MARTIN YINUG, Associate Justice:
On May 7, 2001, plaintiffs filed in a single submission four motions, including a motion for relief from the judgment entered on April 26, 2001. On May 14, 2001, the court received the defendant's response. Plaintiff's motion for relief from judgment is denied. The other motions are denied as moot.
The events which gave rise to the striking of the plaintiffs' punitive damages claim and entry of judgment in accordance with the July 21, 2000, findings of fact and conclusions of law are set out in the order and memorandum of April 26, 2001. Plaintiffs, by their new counsel, Craig Reffner, move for relief from judgment under Rule 60(b)(1) of the FSM Rules of Civil Procedure, which provides that "the court may relieve a party or a party's legal representative from a final judgment, order, or proceeding" based on "mistake, inadvertence, surprise, or excusable neglect." The rule provides that such a motion must be brought within a reasonable time, not to exceed one year, from the date of entry of judgment. Here, the order and judgment from which plaintiffs seek relief was entered on April 26, 2001. Plaintiffs promptly filed their motion eleven days later on May 7, 2001. The motion was timely.
The basis for plaintiffs' motion is that their former counsel did not inform them of the March 8, 2001, order. That order provided that if new counsel did not file an appearance by March 30, 2001, plaintiff's punitive damages count would be stricken and judgment entered in accordance with the findings of fact and conclusions of law entered on July 21, 2000. Plaintiff Amato Elymore states in his affidavit attached to the motion that his prior counsel "never advised me about the Court's March 8, 2001 Order or the filing deadline of March 30, 2001 and I had absolutely no knowledge about the Order or filing deadline." The court accepts this as true.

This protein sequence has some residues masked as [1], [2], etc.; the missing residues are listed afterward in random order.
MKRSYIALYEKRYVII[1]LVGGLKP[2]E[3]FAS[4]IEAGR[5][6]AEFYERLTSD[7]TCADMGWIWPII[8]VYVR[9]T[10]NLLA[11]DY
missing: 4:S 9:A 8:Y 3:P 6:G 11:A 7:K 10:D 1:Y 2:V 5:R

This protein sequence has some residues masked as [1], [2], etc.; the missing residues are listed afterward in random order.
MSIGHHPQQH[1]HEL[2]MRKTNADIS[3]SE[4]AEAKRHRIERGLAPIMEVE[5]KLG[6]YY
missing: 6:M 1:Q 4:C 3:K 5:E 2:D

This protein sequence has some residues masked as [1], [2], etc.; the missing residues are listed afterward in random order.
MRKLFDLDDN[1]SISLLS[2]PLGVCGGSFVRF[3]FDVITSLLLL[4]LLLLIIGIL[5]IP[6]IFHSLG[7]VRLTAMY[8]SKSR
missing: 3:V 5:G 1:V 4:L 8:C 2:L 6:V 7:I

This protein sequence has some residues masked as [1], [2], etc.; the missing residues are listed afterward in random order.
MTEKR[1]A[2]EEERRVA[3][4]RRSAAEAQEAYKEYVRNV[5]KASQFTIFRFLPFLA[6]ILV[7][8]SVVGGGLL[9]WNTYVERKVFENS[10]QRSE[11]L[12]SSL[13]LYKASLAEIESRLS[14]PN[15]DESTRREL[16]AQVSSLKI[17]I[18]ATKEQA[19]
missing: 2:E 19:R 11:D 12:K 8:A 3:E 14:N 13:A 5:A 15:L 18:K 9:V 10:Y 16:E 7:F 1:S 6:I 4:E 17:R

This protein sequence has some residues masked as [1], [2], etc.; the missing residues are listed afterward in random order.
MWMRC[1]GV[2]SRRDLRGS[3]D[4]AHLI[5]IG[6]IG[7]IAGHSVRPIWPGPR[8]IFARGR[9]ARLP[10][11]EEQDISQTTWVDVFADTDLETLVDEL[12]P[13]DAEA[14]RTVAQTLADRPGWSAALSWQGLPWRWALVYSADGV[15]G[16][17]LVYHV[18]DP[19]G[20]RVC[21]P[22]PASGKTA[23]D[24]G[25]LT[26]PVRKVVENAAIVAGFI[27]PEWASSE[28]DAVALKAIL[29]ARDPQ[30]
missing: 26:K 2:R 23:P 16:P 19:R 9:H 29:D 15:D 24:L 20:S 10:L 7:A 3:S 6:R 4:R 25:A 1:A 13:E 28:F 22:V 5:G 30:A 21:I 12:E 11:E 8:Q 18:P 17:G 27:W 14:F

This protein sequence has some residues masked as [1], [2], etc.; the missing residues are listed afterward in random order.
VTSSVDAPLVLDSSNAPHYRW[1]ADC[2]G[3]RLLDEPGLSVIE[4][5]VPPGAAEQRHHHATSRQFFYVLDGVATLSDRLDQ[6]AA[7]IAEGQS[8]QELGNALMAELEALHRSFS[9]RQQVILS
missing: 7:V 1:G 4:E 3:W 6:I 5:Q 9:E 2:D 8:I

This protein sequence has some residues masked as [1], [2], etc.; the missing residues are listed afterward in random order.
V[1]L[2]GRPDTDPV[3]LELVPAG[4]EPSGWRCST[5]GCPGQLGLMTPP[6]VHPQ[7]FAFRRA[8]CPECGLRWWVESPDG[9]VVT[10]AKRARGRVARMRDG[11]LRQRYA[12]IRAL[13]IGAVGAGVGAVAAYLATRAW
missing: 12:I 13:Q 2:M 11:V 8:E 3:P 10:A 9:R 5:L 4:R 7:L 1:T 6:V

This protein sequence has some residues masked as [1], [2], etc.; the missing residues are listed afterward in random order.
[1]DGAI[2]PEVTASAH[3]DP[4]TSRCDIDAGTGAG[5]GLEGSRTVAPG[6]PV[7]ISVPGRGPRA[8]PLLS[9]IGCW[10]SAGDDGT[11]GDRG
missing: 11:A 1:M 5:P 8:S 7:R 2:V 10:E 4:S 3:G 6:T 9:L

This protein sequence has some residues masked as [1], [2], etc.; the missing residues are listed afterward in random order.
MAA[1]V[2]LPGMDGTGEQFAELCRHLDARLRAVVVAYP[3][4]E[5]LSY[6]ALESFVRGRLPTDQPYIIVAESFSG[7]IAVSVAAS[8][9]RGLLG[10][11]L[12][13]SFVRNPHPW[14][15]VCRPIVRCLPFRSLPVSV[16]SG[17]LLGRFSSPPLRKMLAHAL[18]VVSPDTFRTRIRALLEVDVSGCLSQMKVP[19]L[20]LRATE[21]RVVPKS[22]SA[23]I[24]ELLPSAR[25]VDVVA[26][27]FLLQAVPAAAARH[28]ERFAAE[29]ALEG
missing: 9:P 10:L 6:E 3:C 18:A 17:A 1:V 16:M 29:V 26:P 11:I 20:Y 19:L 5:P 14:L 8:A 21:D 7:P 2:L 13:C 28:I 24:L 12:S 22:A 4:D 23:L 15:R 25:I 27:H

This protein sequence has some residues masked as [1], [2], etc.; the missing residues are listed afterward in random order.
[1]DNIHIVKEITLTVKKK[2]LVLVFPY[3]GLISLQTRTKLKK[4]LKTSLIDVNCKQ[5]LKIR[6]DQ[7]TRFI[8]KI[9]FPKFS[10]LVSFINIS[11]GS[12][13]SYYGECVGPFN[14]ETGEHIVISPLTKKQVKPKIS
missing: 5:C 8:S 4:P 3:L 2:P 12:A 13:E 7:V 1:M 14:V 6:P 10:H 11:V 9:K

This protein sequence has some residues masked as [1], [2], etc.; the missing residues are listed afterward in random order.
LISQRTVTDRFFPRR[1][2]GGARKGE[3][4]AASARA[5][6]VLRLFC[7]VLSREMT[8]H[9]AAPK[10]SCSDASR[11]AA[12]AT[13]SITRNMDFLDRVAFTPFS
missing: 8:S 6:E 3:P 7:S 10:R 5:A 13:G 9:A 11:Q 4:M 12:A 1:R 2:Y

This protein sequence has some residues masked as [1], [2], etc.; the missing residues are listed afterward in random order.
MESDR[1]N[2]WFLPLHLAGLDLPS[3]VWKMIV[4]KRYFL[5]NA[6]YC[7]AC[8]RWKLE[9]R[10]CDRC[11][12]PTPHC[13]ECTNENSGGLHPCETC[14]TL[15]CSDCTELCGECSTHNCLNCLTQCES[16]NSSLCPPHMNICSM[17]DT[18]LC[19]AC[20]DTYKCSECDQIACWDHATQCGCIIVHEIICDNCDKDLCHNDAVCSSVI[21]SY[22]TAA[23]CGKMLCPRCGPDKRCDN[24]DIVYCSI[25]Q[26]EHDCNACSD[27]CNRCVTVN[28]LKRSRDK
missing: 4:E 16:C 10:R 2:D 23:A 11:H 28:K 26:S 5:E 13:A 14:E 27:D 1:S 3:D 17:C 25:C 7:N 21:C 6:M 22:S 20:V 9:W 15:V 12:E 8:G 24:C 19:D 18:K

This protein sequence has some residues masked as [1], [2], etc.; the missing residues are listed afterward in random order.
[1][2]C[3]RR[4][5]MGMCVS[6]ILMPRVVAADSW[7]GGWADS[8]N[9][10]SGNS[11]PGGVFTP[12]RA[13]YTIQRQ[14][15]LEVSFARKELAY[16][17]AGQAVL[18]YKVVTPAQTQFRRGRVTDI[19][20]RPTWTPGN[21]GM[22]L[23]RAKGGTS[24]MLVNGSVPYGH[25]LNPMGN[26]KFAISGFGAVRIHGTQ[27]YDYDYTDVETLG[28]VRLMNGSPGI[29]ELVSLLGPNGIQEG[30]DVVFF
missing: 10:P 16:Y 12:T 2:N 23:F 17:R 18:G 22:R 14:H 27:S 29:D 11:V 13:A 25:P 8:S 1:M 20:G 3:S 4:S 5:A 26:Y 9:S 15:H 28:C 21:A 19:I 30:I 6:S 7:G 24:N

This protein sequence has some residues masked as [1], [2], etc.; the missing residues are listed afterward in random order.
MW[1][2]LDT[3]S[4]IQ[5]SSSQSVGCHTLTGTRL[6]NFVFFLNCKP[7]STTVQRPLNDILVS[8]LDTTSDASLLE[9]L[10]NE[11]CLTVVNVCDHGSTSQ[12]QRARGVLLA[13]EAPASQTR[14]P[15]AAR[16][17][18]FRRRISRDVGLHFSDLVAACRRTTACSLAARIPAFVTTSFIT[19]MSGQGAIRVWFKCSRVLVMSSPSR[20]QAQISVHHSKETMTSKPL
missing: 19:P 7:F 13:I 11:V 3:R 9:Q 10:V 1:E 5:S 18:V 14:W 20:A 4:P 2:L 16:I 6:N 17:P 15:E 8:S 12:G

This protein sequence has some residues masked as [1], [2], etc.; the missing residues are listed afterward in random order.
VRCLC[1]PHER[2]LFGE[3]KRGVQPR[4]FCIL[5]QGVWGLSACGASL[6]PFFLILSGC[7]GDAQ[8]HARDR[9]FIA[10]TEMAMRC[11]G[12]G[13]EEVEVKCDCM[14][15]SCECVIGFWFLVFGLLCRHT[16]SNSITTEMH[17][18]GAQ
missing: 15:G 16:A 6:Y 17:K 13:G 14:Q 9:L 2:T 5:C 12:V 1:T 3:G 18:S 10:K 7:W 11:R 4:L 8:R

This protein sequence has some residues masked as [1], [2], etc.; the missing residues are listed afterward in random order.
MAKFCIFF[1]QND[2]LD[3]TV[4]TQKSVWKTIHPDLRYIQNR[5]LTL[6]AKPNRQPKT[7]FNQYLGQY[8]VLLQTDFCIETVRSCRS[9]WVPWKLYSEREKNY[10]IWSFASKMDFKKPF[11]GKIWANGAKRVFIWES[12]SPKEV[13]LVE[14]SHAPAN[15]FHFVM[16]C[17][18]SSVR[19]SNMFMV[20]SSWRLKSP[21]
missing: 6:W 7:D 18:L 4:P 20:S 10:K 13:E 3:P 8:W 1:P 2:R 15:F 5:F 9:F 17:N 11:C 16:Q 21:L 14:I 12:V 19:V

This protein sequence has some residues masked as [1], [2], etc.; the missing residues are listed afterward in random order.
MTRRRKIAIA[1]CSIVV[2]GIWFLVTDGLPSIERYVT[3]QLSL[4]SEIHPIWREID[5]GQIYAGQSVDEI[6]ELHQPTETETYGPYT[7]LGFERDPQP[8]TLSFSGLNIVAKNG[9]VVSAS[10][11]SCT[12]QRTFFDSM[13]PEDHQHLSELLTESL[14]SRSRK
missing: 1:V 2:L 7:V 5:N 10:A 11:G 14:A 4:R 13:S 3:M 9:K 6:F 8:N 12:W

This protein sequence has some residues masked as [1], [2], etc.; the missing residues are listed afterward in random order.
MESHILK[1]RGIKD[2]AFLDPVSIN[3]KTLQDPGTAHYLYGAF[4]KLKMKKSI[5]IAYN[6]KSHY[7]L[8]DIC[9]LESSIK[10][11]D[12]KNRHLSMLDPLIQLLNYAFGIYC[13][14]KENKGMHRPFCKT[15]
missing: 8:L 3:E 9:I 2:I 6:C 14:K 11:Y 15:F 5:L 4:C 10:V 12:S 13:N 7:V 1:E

Rule 1.4(a) of the Model Rules of Professional Conduct, made applicable to attorneys practicing before this court by General Court Order 1983-2, provides pertinently that "[a] lawyer shall keep a client reasonably informed about the status of a matter." Plaintiffs' prior counsel, Ron Moroni, as then-counsel of record, had a duty to inform his clients of the content of the March 8, 2001, order. To all appearances, he did not discharge that duty.
Relief from a judgment under Rule 60 is addressed to the court's discretion. Walter v. Meippen, 7 FSM Intrm. 515 (Chk. 1996). At the same time, "[t]he discretion is not an arbitrary one to be capriciously exercised, but a sound legal discretion guided by accepted legal principles." Assman v. Fleming, 159 F.2d 332, 226 (8th Cir. 1947). Generally, the court's discretion does not reach neglect
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of counsel, which without more is not a basis for Rule 60(b) relief. Mid-Pacific Constr. Co. v. Senda, 7 FSM Intrm. 129, 135 (Pon. 1995) ("[T]he universal approach of the United States federal courts in applying their identical Rule 60(b) to these cases is to preclude Rule 60(b) relief where the complained-of injuries result solely from the carelessness or neglect of the moving party, or of the moving party's counsel.") The exception to this rule is where the neglect itself is excusable. Pioneer Inv. Servs. Co. v. Brunswick Assocs. Ltd. Partnership, 507 U.S. 380, 394, 113 S. Ct. 1489, 1499, 123 L. Ed. 2d 74, 89 (1993) (analyzing "excusable neglect" in Rule 60(b)(1) terms although case under discussion involved corresponding bankruptcy rule). The Pioneer court emphasized that clients are responsible for the counsel's conduct, and held that "the proper focus is upon whether the neglect of respondents [i.e., the clients] and their counsel was excusable." Pioneer, 507 U.S. at 397, 113 S. Ct. at 1499, 123 L. Ed. 2d at 90-91 (emphasis in the original). In commenting on Pioneer, Prof. Moore notes the significance of this case as it stands for a "clarifi[cation] that clients must be held accountable for the acts or omissions of their attorneys." 12 James Wm. Moore, Moore's Federal Practice ¶ 60.41, at 60-94 (3d ed. 1999) (footnote omitted).